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October 19, 2017

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NBA players polishing skills in Las Vegas during lockout

Impact Competitive Basketball League features 70 professionals at Impact Basketball east of the Strip on Sunset Road


Justin M. Bowen

Los Angeles Clippers forward Blake Griffin, shown during the 2009 NBA Summer League at the Thomas & Mack Center, is scheduled to play Wednesday in the Impact Competitive Basketball League at Impact Basketball.

Stop by Impact Basketball on Sunset Road east of the Strip on any random summer day and you’ll likely run into a few NBA players training under the watchful eye of Impact founder and respected trainer Joe Abunassar.

The sessions typically include pickup games, which help the players stay in game-shape for the upcoming season.

But, with the NBA labor dispute leaving doubt as to when the next season will begin, the staff at Impact decided to take their services to the next level. Instead of scrimmages, they created a two-week league — the Impact Competitive Basketball League — to further assist sharpening the players’ skills.

Once word starting spreading to other NBA players, more than 70 committed to attend — from established veterans to younger players looking for an edge. The games, about four a day through Sept. 23, started Monday and are open to the public. Tickets are just $20 for an all-day pass.

“We’ve always had a large contingent of NBA players, so it is exciting to get some new players we have never worked with before competing with our guys and just competing against each other,” said Andrew Moore, Impact’s director of player development.

“We are doing this first and foremost for the players to get them playing and get them ready for their season, whenever that is,” Moore continued. “But these guys are competitors. They were anxious to compete in any type of game.”

It’s far from a typical NBA contest, and more comparable to a pickup game. There are no coaches, public address announcer, cheerleaders or hip-hop music glaring from the speakers during timeouts. Some of the teams had just five players and the style of play was often mistake-filled.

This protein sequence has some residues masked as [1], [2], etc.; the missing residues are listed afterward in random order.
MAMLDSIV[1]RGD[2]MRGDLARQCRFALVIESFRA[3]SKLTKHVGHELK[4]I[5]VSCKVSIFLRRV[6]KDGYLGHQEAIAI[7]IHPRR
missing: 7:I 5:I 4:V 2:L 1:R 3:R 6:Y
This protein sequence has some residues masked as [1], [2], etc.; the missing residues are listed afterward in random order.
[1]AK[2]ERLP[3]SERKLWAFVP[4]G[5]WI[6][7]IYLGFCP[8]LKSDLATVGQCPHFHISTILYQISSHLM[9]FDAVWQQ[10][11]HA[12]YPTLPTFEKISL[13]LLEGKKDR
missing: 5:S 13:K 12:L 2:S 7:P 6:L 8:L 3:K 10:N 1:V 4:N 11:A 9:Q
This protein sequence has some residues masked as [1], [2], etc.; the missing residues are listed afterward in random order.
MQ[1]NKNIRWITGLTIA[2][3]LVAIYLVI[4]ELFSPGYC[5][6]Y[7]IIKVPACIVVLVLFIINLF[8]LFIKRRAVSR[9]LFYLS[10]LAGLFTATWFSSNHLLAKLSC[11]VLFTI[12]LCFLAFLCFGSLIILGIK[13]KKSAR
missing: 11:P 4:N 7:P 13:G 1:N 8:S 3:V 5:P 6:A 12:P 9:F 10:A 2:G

Games in the eight-team league consist of four 10-minute quarters. Several players will compete in just a handful of games, coming and going through the two weeks as their schedule permits.

The most notable player scheduled to attend is Blake Griffin of the Los Angeles Clippers, who is expected to arrive Wednesday. His squad is comprised of mostly Clippers teammates, with Eric Bledsoe and Al-Farouq Aminu also on the team. There is a similar set-up for players from Indiana Pacers and Washington Wizards, with 2010 top-pick John Wall scheduled to play.

Other players include: former UNLV guard Marcus Banks, former San Diego State standout Kawhi Leonard, former Findlay Prep star Avery Bradley, Al Harrington, Stephen Jackson, Hakim Warrick, Chauncey Billups, Rashard Lewis and Dahntay Jones.

“We usually play against the same 15 or 20 guys all summer,” said Jones of the Indiana Pacers. “This gives you more variety because we have some different guys in here now. It’s working out for everybody.”

Derek Fisher of the Los Angeles Lakers, who is player union president, was scheduled to arrive Thursday. However, reports surfaced late Monday that he might be skipping the event.

While the league was designed out of necessity because of the uncertainty with labor dispute, it could become a regular occurrence each summer.

“It is kind of a perfect storm this year with the lockout. It has gone so well,” Moore said. “We probably will end up doing this again next year.”

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